Re:Suspicious (0)

Anonymous Coward | more than 5 years ago | (#26922689)

It _is_ very effective.
I went to their site today to see what labels are IFPI members, so I could avoid them, but I couldn't get to their site!!

Luckily, Google had it cached, so I could see the list. And it's a long list, IFPI is like RIAA++.

Re:Suspicious (1)

Blakey Rat (99501) | more than 5 years ago | (#26922067)

It wouldn't be the first time something like this has happened.

What is the first time something like this has happened?

Re:Suspicious (1)

Eudial (590661) | more than 5 years ago | (#26922289)

It wouldn't be the first time something like this has happened.

What is the first time something like this has happened?

The earliest account of the method I can find on it's wikipedia article [wikipedia.org] dates back to WWII, but the method in one form or another probably predates modern propaganda warfare.

Re:Suspicious (1)

mapkinase (958129) | more than 5 years ago | (#26922625)

Very slim possibility, I should say. They have little chances of gaining support even if they covertly organize kidnapping of their own children.

Re:Suspicious (0)

Anonymous Coward | more than 5 years ago | (#26922735)

> instant sympathy

I'm feeling a curiously complete absence of sympathy. My sympathy module might be broken. :P

Hacked by themselves? (5, Interesting)

tigre (178245) | more than 5 years ago | (#26921373)

Comments towards the end of TFA suggest the hackings may be sponsored by the IFPI/MPAA so as to make the Pirate Bay look bad. It would be amusingly absurd to see counter-hacking by TPB supporters keeping the "enemy" sites up.

Re:Hacked by themselves? (1)

The_R_Meister (1221402) | more than 5 years ago | (#26922505)

So if they keep hacking, what does that say about the hackers? Are the hackers sponsored by the IFPI, meaning they'd never listen to a request from the Pirate Bay? Or are they really just clever Pirate Bay hackers masquerading as IFPI hackers, in which case, they still wouldn't listen? Or could they possibly be IFPI hackers pretending to be Pirate Bay hackers masquerading as IFPI hackers?? It's so simple, really - all you have to do is divine from what you know of hackers ...

don't be a dumbass (2, Interesting)

ArcSecond (534786) | more than 5 years ago | (#26921379)

I find it amusing that the same mind that could be outraged at the prosection of "four innocent men... accused of copyright infringement" would then go on to say "we urge the public to boycott and lynch those responsible".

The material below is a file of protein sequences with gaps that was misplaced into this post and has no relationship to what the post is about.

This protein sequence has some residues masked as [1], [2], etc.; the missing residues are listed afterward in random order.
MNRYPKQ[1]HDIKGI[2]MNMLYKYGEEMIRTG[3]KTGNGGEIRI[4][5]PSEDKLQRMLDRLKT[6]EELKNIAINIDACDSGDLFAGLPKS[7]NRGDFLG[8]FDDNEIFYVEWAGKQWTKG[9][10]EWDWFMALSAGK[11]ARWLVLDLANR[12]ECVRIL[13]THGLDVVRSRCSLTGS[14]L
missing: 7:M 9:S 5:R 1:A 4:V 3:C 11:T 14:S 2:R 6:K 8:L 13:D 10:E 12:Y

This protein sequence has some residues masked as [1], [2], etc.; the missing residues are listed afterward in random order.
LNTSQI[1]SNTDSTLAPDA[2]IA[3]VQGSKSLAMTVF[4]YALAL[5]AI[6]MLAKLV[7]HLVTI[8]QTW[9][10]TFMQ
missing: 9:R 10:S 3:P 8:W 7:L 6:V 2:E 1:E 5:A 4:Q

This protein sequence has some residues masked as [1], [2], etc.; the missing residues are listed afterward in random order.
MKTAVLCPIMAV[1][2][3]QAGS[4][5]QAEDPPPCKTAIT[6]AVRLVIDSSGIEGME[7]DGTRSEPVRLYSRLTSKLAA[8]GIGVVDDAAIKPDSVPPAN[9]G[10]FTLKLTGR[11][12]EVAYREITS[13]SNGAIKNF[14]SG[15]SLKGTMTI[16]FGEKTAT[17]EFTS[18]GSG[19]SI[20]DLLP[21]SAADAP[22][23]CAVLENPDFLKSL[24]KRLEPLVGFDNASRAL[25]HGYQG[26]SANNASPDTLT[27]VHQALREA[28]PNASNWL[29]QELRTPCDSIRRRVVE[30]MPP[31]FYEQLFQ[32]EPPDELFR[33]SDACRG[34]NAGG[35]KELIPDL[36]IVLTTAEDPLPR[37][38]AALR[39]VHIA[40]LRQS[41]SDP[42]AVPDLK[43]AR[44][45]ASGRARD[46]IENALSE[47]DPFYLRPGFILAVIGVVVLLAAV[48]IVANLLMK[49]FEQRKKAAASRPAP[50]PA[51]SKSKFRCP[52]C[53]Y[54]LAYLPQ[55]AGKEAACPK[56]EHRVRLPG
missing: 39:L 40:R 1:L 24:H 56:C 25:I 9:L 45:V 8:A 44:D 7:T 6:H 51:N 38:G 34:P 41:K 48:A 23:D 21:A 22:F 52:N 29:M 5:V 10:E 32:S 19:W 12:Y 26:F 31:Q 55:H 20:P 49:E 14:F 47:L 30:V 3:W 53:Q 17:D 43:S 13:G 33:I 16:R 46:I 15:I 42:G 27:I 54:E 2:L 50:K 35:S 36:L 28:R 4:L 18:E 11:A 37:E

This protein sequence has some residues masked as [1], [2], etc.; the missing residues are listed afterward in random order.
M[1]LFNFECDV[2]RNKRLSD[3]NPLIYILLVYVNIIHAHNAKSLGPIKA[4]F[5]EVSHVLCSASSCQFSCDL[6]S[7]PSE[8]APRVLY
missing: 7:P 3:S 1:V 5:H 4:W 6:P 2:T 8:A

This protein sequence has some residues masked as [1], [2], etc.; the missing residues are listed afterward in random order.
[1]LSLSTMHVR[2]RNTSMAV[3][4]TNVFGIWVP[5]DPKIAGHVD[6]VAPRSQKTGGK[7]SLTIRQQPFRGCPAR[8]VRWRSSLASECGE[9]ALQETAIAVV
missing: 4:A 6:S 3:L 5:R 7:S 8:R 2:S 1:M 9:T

Boycott, sure. Protest, fine. Even a little creative vandalism is good. But lynching?

I would say someone has their priorities out of whack. Either they haven't thought this through or they are just *that* dumb that they would offer "support" to someone on trial by calling for violence against the plaintiffs.

I thought hackers were supposed to be ingenious and creative thinkers. Not the equivalent dumbass jocks on a rampage.

Re:don't be a dumbass (3, Funny)

furby076 (1461805) | more than 5 years ago | (#26921487)

I thought hackers were supposed to be ingenious and creative thinkers. Not the equivalent dumbass jocks on a rampage.

Years of repression in highschool locker rooms by the sports jocks breeds creative thoughts of violence in the adult hacker community.

Re:don't be a dumbass (0)

Anonymous Coward | more than 5 years ago | (#26922281)

Nerdrage FTL.

ah, Slashdot Asperger's (0)

Anonymous Coward | more than 5 years ago | (#26921519)

Apparently we can't recognize a little tongue-in-cheek hyperbole? Sigh...

No, really. They were calling for murder. Right. Keep on believing that, dear.

Re:don't be a dumbass (1)

hardburn (141468) | more than 5 years ago | (#26921771)

The kiddies are that dumb. In times past, they'd be stealing booze and porn from convenience stores. These days, they make botnets. Neither one takes a great deal of imagination, given the prewritten botnet tools floating around.

Re:don't be a dumbass (2, Insightful)

D Ninja (825055) | more than 5 years ago | (#26921861)

I thought hackers were supposed to be ingenious and creative thinkers. Not the equivalent dumbass jocks on a rampage.

I think it's interesting that "hackers" are supposed to be so much better/smarter than "dumbass jocks." Really, consider the comparison.

Dumbass jocks - Their turf is real life.
Hackers - Their turf is computers.